“... said, and most clearly.  ‘This is the last night,’ that is what you said.”  The men with him bobbed their heads in firm agreement.  “The food, it is almost gone.  Yes, there is bread ....”

The bakers were among the men that the Germans had retained ashore.  The others included the gendarmes and about half of those that the Germans had decided to be “officials.”  Separate the leaders from the mob, that was the idea.  Here, it had the added advantage of helping to preserve order within the larger mass of women and children, who themselves drew comfort from their familiar presence.

“... but little else, and even the bread, it runs short of need.”

Bavaria was confident that considerably more flour remained than was being claimed.  The bakers were baking, alright, but they were not getting paid for either their time or their wares.  It would not have taken them long to have grasped that most fundamental point.

“You have over two thousand of us here, most of them women and children.  You are responsible for feeding them.  What are ....”

Actually, Bavaria thought the figure to be higher, as the Germans had generally completed their admittedly-leisurely sweep of the town.  The large front door of the government building opened then, the motion catching Bavaria’s eye.  Kommodore von Hoban emerged, looked about and raised his chin up when he saw that he had Bavaria’s attention.

“If you would excuse me, m’sieur?  The kommodore ....”

The French voices had already tailed off at the sight of von Hoban.

“Certainment,” the “Burgermeister” muttered, in a semblance of propriety.

LT Kessock had, for reasons of shelter and sanitation, included several of the buildings bordering the Place within the rope perimeter.  The young officer had not seen the kommodore because he was watching several small boys race out of the tallest of the perimeter buildings and over to an older gendarme whose bandaged foot was propped up on a stool.  The stool had not been there earlier, but none of the Germans seemed to have witnessed its appearance.  Kessock’s guess was that those same lads had spirited it out of one of the shops while no one was looking.  In any case, the boys were literally jumping up and down, pointing down channel.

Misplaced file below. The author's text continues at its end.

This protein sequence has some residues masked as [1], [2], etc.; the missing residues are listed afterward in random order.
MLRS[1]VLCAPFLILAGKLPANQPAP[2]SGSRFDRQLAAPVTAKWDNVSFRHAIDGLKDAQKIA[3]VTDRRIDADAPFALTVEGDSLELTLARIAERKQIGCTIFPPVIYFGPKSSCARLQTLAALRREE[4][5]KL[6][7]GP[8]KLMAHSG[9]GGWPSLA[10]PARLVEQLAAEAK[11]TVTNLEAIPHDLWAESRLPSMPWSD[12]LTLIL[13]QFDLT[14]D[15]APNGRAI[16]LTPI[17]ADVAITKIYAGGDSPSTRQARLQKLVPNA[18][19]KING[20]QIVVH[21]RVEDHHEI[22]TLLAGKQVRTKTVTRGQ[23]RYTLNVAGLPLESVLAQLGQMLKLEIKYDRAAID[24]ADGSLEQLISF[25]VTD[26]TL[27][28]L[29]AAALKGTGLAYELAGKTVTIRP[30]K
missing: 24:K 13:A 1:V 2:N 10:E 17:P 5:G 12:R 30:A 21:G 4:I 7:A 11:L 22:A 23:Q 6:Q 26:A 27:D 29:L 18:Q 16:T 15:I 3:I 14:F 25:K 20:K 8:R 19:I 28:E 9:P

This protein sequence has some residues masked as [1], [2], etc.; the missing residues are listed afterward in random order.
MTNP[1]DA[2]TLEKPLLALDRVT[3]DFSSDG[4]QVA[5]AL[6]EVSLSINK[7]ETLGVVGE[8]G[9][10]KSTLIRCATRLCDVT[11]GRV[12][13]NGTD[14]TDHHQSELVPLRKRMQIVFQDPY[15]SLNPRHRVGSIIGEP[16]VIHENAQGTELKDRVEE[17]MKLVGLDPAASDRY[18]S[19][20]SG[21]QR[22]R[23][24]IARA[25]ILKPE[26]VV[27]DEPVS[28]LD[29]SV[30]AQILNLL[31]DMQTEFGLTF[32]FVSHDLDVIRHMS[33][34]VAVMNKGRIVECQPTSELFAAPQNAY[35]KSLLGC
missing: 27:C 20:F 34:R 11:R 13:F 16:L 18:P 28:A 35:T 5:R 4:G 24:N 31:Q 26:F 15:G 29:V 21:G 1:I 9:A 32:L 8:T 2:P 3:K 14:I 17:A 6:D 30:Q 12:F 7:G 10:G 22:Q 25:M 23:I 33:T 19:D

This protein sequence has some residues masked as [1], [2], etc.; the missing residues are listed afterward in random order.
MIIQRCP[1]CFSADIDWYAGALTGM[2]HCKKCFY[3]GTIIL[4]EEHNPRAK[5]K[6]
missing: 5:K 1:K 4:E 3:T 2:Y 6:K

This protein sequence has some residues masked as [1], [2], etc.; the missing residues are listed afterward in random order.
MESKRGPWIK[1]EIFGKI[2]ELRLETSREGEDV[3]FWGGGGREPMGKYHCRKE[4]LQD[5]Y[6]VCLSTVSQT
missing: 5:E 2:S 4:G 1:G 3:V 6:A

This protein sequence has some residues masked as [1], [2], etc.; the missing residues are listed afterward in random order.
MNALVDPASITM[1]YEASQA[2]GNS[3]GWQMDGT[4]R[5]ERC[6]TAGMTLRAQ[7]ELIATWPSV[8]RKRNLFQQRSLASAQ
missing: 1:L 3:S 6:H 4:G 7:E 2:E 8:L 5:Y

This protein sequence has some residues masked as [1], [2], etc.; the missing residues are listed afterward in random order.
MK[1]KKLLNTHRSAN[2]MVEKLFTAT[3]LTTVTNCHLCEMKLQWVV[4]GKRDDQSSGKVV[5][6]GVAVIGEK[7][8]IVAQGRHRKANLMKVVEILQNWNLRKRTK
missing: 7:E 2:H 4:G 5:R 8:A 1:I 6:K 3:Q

Within minutes, the crowd on the Place had turned to face that same direction and then began to drift to better vantage points.

---- Imperator, slowing to a stop

“What’ll I ever do for an encore?”

Maxwell Browning of the Sacramento Union-Times and, more recently, The New York Times had had several days to reflect on the very odd turns his life had so recently taken.  His question was posed to his fellow reporter, Benjamin “Blue” Fox of the Philadelphia Inquirer, who merely raised one eyebrow in reply.  Both men stood at one rail on the Promenade Deck, regarding the bits of land that Herr Ballin had explained to be part of France.

“I mean, I only came East for a birthday party, for Chrissake!  My 24th.  What am I going to do for my 25th?”

“Well, I’m wondering what Holly’s doing,” Blue retorted, with a trace of bitterness.  “What’s she thinking.  Who’s she seeing.”

“Well, yes, there’s that,” Browning conceded, with a sigh.  “I miss my Colleen, too.  And, you know, I miss Mt. Rainier, too.  I really do.  All my life it’s been right there on the horizon, snow-capped, unclimbable, and just awesome as all hell.  I could never live on the East Coast where the only things tall are buildings, glorified ant nests, all of them.  How do you stand it?”

“Never thought about it,” admitted Blue.  “If you think New York’s bad, though, how’d you like to live here?  After all, there’s not a single tall building in sight.  Oh, and by the way, I think that smell’s fish.”

“It’s fish alright,” agreed Max, his nose wrinkling. “ What do people DO here, I wonder, I mean, when they’re not fishing?”

“Well,” began Blue, looking through binoculars, “right now what they all seem to be doing is staring at US!”

---- Moltke and von der Tann, anchored, moored to Eyewhon, one on each beam

Imperator and Vaterland were indeed a most remarkable sight.  They loomed out of the water like great white icebergs, dwarfing the other three liners behind them.